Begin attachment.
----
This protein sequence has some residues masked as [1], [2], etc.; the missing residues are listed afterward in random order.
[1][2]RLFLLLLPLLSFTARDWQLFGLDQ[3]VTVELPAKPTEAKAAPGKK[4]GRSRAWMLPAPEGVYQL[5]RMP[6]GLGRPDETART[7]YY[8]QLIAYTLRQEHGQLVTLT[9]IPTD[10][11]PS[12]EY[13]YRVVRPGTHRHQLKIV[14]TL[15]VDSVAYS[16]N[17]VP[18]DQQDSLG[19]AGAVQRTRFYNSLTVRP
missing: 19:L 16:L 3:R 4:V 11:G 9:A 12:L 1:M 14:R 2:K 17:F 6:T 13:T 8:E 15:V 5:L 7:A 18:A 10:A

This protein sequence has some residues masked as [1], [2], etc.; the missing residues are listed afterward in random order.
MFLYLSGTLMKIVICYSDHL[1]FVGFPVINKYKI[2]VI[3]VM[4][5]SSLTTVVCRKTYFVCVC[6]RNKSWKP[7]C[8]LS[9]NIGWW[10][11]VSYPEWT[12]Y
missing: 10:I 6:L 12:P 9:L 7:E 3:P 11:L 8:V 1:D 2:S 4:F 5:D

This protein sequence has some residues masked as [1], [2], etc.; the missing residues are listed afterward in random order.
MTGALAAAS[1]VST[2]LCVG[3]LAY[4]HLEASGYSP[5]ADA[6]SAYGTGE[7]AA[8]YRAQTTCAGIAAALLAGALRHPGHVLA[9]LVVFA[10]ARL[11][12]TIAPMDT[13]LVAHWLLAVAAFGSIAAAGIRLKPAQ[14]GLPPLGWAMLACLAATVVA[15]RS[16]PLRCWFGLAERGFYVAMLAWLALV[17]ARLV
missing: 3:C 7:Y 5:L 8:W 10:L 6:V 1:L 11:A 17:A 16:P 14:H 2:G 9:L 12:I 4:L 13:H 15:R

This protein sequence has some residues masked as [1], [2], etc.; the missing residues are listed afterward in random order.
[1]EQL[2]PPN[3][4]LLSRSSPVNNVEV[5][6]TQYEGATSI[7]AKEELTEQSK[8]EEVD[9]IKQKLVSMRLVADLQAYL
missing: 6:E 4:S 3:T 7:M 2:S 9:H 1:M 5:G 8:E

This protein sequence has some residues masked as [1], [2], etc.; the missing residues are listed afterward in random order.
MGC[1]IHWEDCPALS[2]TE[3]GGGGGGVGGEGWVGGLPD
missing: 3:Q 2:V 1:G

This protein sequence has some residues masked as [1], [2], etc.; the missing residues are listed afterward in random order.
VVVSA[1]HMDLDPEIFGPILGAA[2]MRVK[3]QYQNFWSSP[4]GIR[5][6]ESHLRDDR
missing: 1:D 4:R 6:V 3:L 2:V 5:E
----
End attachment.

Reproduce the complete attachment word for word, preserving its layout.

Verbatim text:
This protein sequence has some residues masked as [1], [2], etc.; the missing residues are listed afterward in random order.
[1][2]RLFLLLLPLLSFTARDWQLFGLDQ[3]VTVELPAKPTEAKAAPGKK[4]GRSRAWMLPAPEGVYQL[5]RMP[6]GLGRPDETART[7]YY[8]QLIAYTLRQEHGQLVTLT[9]IPTD[10][11]PS[12]EY[13]YRVVRPGTHRHQLKIV[14]TL[15]VDSVAYS[16]N[17]VP[18]DQQDSLG[19]AGAVQRTRFYNSLTVRP
missing: 19:L 16:L 3:R 4:V 11:G 9:A 12:L 1:M 14:R 2:K 17:F 6:T 13:T 8:E 15:V 5:L 7:A 18:A 10:A

This protein sequence has some residues masked as [1], [2], etc.; the missing residues are listed afterward in random order.
MFLYLSGTLMKIVICYSDHL[1]FVGFPVINKYKI[2]VI[3]VM[4][5]SSLTTVVCRKTYFVCVC[6]RNKSWKP[7]C[8]LS[9]NIGWW[10][11]VSYPEWT[12]Y
missing: 10:I 6:L 12:P 9:L 7:E 3:P 11:L 8:V 1:D 2:S 4:F 5:D

This protein sequence has some residues masked as [1], [2], etc.; the missing residues are listed afterward in random order.
MTGALAAAS[1]VST[2]LCVG[3]LAY[4]HLEASGYSP[5]ADA[6]SAYGTGE[7]AA[8]YRAQTTCAGIAAALLAGALRHPGHVLA[9]LVVFA[10]ARL[11][12]TIAPMDT[13]LVAHWLLAVAAFGSIAAAGIRLKPAQ[14]GLPPLGWAMLACLAATVVA[15]RS[16]PLRCWFGLAERGFYVAMLAWLALV[17]ARLV
missing: 3:C 7:Y 5:L 8:W 10:L 6:V 1:L 11:A 17:A 16:P 14:H 2:G 9:L 12:I 4:L 13:H 15:R

This protein sequence has some residues masked as [1], [2], etc.; the missing residues are listed afterward in random order.
[1]EQL[2]PPN[3][4]LLSRSSPVNNVEV[5][6]TQYEGATSI[7]AKEELTEQSK[8]EEVD[9]IKQKLVSMRLVADLQAYL
missing: 6:E 4:S 3:T 7:M 2:S 9:H 1:M 5:G 8:E

This protein sequence has some residues masked as [1], [2], etc.; the missing residues are listed afterward in random order.
MGC[1]IHWEDCPALS[2]TE[3]GGGGGGVGGEGWVGGLPD
missing: 3:Q 2:V 1:G

This protein sequence has some residues masked as [1], [2], etc.; the missing residues are listed afterward in random order.
VVVSA[1]HMDLDPEIFGPILGAA[2]MRVK[3]QYQNFWSSP[4]GIR[5][6]ESHLRDDR
missing: 1:D 4:R 6:V 3:L 2:V 5:E